In Wheeler v. State, the Georgia Court of Appeals affirmed the defendant’s conviction for enticing a child for indecent purposes, holding that the trial court did not abuse its discretion in refusing to admit evidence from the alleged victim's Twitter page and in denying the defendant’s motion to strike a prospective juror for cause.
It was alleged that the defendant had a sexual relationship with a girl under the age of 16. On cross examination, the defense attorney asked the girl if she had ever posted anything about the defendant on Twitter. She denied ever tweeting about the defendant. The jury was excused, and defense counsel moved to introduce a screenshot of the girl’s Twitter profile page showing a tweet that stated “my heart cries out for you. No matter how much I want you, ill [sic] never have.” The trial court ruled that the defendant had failed to establish the relevance of the tweet and excluded it.
Later in the trial, one of the girl’s friends who knew about the relationship testified that the girl had tweeted about the defendant. Defense counsel asked the court to reconsider admitting the Twitter evidence, and the court declined. In the presence of the jury, the defense attorney read the tweet to the girl’s friend, who confirmed that the girl had tweeted it and that it was about the defendant.
The Court of Appeals held that even if it was error to exclude the Twitter evidence, the content of the tweet was essentially introduced when the defense attorney read it to the witness in front of the jury. Thus, the Court found it highly improbable that the exclusion of the document affected the outcome of the trial.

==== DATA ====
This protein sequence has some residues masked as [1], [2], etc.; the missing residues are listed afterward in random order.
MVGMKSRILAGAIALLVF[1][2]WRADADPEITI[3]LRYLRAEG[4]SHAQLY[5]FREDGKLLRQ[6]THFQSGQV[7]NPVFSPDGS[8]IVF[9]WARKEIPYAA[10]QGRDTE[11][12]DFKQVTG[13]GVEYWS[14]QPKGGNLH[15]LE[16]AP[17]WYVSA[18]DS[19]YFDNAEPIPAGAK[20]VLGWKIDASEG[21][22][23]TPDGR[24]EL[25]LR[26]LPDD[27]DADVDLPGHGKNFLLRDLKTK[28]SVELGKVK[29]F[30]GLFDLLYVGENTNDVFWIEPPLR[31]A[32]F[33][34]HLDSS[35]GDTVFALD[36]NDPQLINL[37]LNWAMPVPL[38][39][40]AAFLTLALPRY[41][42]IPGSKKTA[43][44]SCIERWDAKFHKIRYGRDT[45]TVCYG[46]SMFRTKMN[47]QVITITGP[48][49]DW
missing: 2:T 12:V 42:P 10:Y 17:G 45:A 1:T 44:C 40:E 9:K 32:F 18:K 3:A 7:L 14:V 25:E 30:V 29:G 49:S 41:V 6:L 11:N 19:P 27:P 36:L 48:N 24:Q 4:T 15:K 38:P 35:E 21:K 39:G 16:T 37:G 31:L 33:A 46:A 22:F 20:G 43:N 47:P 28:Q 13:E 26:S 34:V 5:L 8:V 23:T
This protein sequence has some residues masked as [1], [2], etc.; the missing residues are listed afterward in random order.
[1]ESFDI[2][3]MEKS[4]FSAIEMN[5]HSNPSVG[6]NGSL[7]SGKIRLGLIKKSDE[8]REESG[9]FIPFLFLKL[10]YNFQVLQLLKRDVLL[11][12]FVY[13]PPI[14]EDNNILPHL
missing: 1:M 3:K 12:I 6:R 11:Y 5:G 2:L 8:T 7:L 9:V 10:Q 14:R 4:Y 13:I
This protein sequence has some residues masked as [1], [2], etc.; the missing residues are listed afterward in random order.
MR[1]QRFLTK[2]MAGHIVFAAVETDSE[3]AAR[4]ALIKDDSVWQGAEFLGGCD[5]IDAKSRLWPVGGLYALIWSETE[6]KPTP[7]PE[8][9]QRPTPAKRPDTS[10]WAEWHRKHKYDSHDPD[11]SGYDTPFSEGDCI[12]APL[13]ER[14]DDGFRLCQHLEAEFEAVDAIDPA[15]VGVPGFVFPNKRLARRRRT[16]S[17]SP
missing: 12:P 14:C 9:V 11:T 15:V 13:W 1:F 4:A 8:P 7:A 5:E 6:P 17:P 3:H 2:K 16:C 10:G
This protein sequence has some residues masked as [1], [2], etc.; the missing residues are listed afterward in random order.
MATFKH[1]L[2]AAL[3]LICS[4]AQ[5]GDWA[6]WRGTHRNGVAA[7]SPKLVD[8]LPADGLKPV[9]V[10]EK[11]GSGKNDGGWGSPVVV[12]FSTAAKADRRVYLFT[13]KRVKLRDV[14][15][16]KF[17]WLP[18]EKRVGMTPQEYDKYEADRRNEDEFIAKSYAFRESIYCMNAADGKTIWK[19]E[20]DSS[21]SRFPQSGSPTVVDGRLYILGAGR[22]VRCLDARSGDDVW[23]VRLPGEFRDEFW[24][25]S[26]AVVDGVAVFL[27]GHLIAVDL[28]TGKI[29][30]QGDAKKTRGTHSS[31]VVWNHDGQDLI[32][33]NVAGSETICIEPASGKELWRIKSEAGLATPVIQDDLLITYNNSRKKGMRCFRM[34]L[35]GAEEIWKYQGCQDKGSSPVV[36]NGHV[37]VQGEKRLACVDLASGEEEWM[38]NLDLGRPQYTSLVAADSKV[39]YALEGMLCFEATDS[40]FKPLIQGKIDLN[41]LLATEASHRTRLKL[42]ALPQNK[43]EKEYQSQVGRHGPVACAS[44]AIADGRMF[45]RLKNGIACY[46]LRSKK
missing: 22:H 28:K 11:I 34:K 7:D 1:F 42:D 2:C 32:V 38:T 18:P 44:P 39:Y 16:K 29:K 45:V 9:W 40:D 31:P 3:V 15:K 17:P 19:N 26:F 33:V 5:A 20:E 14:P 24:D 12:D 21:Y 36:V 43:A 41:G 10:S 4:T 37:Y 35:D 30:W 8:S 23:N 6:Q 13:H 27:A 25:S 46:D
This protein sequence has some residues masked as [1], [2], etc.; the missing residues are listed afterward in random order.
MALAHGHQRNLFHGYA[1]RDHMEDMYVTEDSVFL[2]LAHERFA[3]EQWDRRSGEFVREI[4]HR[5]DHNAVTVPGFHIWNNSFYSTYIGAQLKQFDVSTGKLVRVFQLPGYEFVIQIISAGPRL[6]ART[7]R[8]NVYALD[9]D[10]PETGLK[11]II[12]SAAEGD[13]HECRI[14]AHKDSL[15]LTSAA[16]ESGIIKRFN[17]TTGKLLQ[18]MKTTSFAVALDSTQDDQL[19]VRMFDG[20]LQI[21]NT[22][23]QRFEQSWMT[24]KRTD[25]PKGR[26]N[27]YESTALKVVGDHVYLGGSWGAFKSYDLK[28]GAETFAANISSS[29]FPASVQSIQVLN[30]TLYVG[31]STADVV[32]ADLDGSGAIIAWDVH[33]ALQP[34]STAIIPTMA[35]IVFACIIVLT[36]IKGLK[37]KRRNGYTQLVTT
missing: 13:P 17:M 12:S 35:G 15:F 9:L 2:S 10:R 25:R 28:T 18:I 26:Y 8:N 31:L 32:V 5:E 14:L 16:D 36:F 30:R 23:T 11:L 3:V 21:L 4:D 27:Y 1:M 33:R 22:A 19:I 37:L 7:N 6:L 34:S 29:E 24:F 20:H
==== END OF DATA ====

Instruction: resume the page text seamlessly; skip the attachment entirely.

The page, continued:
In addition to challenging the exclusion of the Twitter evidence, the defendant appealed his conviction on the grounds that the trial court erred in denying his motion to strike a prospective juror for cause.
During voir dire, a juror responded affirmatively when the defense attorney asked whether the nature of the allegations would make it impossible to be fair. The prosecutor then asked the juror why. She responded that “I guess I’m just prejudiced to children. And to hear they’ve been abused – I don’t know. My heart just goes out to them.” When asked if she could put this bias aside, she responded “I would like to think I could, but I’m still-seem to always be on the child’s side when I hear these things on TV or wherever.” She also said “I mean, I hope I could be fair, but I’m just prejudiced, I guess toward children.” The defendant moved to strike the juror for cause, the State opposed. Ultimately, the defendant had to use a peremptory strike to exclude this prospective juror.
The Court of Appeals held that the trial court did not err in concluding that the prospective juror “had not formed a fixed or definite opinion regarding Wheeler’s guilt or innocence.” The Court pointed to previous decisions which held that it was not error for a court to seat a juror who expresses doubts about her ability to set aside biases, as long as the juror indicates that she has no unalterable fixed prejudices.
As a result, the Court of Appeals affirmed the defendant’s conviction for enticing a child for indecent purposes.
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